The guys over at VerySuperCool Tools recently gave me an opportunity to test out one of their new products: an after-market fence system. The great thing about this unit is that it works perfectly with existing Biesemeyer-style fences. So installation is as simple as dropping it on the rail and performing a standard fence calibration.
So is it worth your time and money? Well, if you’re completely happy with your tablesaw fence then it might not be. But if you are having trouble keeping your fence aligned or you are frustrated by a wavy fence face, or maybe your fence is difficult to use with accessories, an after-market fence system like this one just might be the answer to your problems.
Bye Bye Wavy Fence!!
The stock fence on my Powermatic 2000 is pretty decent. It locks down accurately and dependably and never needs adjustment. I honestly don’t have much to complain about. But there is one little thing that does bother me, although it’s something of a “perfectionist” issue, and that is the waviness of the fence. The fence body is steel and the fence faces are made from UHMW plastic. The faces are held to the body of the fence using metal bolts and at every bolt location there’s a slight dip. This usually doesn’t present a real problem for me as rip cuts will simply glide along the high points. Cross-cuts are also unaffected since I typically reference from a short auxiliary fence. But I often think to myself how nice it would be to have a dead straight fence, and that’s what the VerySuperCool Tools fence gives me. The fence body is made from a 48″ piece of extruded aluminum which is not only perfectly straight, but also very lightweight. The fence extends well beyond the back of the saw and even gives me some extra reference surface in front of the table.
Because the extruded aluminum is loaded up with t-tracks, you can do just about anything with some basic hardware. On a traditional fence, you usually have to design accessories that essentially straddle the wide fence body. This really adds an annoying level of complexity to the jig/fixture and prevents many of us from building the best accessories for the job. For instance, there are many times I could have made use of a tall auxiliary fence. Maybe I’m cutting a bevel on a table top or putting a groove into the end of a tall board. Thanks to a healthy dose of laziness, I either make the risky cut with my short fence or simply find an alternative way to do it. But as you’ll see in the video, you can make a nice tall auxiliary fence with a few bolts and a single scrap piece of plywood. Other things I’m looking forward to building are sacrificial fences and a short auxiliary fence for cross-cuts.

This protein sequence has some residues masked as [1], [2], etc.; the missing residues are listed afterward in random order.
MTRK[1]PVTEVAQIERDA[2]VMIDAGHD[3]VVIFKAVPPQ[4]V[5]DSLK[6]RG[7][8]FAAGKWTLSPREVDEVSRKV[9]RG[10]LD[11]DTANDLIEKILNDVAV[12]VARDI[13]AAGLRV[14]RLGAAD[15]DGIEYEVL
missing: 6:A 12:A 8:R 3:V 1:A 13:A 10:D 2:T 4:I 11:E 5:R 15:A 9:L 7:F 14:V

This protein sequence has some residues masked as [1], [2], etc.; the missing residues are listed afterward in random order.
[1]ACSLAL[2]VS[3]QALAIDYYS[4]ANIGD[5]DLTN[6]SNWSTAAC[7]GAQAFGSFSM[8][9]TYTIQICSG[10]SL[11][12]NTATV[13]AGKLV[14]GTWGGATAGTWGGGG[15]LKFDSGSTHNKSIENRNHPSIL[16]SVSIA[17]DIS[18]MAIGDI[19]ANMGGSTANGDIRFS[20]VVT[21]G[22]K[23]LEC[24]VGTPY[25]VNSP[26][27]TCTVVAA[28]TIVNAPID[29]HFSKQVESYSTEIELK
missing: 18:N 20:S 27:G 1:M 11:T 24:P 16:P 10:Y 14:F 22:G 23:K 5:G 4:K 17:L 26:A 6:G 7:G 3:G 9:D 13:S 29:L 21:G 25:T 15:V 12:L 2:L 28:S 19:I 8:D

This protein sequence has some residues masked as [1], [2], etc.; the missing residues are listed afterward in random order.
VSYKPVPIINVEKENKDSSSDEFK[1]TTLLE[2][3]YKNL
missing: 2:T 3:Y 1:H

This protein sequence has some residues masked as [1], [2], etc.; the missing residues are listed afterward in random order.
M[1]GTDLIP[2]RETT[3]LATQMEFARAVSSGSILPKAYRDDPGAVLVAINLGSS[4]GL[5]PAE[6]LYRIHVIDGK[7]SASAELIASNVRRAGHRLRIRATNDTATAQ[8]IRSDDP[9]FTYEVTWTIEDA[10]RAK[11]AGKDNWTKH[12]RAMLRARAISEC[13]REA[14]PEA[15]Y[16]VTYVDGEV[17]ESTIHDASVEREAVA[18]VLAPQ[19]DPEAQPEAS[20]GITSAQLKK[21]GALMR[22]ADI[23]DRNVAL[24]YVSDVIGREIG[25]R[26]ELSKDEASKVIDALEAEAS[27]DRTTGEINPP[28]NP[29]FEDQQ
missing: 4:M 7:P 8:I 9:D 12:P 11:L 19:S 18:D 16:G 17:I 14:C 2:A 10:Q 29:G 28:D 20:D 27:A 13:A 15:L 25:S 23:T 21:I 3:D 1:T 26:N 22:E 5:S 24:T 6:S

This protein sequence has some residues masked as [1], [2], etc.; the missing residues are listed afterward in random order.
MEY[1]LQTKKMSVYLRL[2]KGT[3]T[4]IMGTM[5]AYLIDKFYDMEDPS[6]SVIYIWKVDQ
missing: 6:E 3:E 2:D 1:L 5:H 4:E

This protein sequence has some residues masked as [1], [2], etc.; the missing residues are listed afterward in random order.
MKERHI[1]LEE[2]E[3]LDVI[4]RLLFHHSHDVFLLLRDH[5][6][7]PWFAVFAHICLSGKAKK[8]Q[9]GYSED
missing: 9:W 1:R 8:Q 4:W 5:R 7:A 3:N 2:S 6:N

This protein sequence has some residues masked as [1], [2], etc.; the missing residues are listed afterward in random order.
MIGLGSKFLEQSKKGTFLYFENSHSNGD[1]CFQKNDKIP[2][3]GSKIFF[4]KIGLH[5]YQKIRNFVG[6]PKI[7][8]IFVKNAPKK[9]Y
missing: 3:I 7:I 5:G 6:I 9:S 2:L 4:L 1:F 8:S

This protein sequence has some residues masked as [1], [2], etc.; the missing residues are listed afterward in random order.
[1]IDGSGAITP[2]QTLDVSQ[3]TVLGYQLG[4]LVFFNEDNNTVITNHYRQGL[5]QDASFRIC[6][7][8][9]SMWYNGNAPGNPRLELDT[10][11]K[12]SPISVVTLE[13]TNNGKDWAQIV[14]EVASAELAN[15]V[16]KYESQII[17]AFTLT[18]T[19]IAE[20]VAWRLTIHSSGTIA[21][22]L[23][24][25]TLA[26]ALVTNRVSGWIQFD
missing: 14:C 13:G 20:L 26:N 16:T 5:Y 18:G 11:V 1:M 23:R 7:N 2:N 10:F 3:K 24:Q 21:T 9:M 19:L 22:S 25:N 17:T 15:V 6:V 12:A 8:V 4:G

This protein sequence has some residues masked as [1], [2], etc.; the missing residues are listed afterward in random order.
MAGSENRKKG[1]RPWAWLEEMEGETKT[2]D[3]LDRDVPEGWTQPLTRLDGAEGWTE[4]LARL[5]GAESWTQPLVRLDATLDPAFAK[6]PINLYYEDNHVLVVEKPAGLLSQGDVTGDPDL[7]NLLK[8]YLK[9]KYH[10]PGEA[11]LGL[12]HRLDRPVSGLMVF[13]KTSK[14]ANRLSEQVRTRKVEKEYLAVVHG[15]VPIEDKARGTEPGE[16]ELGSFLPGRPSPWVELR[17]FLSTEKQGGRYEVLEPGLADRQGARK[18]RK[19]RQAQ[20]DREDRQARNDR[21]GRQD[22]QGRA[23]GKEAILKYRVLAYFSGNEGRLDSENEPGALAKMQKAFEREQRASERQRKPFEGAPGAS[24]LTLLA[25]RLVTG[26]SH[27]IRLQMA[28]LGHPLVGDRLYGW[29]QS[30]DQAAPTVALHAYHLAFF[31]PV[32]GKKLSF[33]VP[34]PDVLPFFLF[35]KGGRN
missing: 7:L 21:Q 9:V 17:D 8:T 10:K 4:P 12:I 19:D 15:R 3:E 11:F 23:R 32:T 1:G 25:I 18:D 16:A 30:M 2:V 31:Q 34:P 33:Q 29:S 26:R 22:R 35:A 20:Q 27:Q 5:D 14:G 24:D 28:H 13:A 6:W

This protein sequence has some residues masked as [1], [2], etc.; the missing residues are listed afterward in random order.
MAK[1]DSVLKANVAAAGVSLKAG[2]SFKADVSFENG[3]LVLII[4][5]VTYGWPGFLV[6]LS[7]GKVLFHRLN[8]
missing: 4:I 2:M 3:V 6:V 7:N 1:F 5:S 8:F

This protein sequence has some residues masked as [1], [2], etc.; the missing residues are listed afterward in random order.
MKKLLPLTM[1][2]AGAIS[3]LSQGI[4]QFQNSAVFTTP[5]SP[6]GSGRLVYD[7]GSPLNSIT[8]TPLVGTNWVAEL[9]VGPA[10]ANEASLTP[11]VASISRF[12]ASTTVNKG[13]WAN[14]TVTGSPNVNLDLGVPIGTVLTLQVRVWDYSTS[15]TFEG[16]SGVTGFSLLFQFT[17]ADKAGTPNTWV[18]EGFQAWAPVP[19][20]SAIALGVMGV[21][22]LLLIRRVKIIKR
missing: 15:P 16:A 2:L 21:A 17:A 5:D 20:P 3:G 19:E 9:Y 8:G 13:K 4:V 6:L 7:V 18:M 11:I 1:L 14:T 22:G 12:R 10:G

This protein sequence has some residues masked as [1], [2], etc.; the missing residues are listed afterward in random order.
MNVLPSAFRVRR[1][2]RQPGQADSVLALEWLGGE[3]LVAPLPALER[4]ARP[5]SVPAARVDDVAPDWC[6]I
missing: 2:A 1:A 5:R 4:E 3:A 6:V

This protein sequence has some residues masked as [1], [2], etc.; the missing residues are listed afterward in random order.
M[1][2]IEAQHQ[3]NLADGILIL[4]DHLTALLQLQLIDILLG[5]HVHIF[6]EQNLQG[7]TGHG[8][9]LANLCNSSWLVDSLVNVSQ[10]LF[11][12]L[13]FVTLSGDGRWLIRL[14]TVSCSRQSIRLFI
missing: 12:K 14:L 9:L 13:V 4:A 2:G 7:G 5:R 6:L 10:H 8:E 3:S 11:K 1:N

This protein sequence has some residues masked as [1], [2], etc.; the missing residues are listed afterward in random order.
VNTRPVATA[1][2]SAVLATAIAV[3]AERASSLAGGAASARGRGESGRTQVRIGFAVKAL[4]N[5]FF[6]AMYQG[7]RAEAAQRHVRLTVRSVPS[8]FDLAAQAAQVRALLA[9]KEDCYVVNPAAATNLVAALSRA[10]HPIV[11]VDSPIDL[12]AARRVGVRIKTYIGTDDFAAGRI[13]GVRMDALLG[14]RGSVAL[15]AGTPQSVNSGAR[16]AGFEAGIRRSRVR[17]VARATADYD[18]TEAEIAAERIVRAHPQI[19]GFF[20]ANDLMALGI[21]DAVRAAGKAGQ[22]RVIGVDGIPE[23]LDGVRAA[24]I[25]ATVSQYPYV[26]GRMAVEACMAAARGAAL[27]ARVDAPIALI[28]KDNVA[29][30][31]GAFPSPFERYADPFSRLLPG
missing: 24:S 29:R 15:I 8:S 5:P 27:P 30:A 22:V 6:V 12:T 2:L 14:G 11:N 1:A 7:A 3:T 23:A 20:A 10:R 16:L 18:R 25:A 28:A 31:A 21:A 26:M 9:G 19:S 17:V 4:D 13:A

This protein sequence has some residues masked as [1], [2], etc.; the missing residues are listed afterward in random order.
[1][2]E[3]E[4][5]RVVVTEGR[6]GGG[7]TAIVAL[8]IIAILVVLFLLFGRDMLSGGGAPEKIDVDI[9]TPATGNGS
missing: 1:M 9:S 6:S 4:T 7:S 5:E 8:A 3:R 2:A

One of the owners of the company is Allan Little from AskWoodMan.com and he has a video that shows how you can make your own tenoning jig using this fence system. Now THAT’S an accessory! Check it out:
This is a solid after-market fence that alleviates many, if not all, of the common problems we confront on traditional tablesaw fences. But there are two minor things that I actually don’t like about the fence. The first, as some of you might have already guessed, is the color. Nothing personal against you Packers fans out there but the green and yellow combination just isn’t working for me, haha. Yeah, 1st world problems and all that. The second minor issue has to do with the handle. My PM2000 handle is a thick tear-drop shape that is very comfortable in my palm. Even when putting a decent amount of downward pressure on the handle, it is never uncomfortable. The VerySuperCool Tools version features a small round plastic ball for a handle. While fully functional and just a minor detail, I do find it rather uncomfortable in use especially when making frequent adjustments.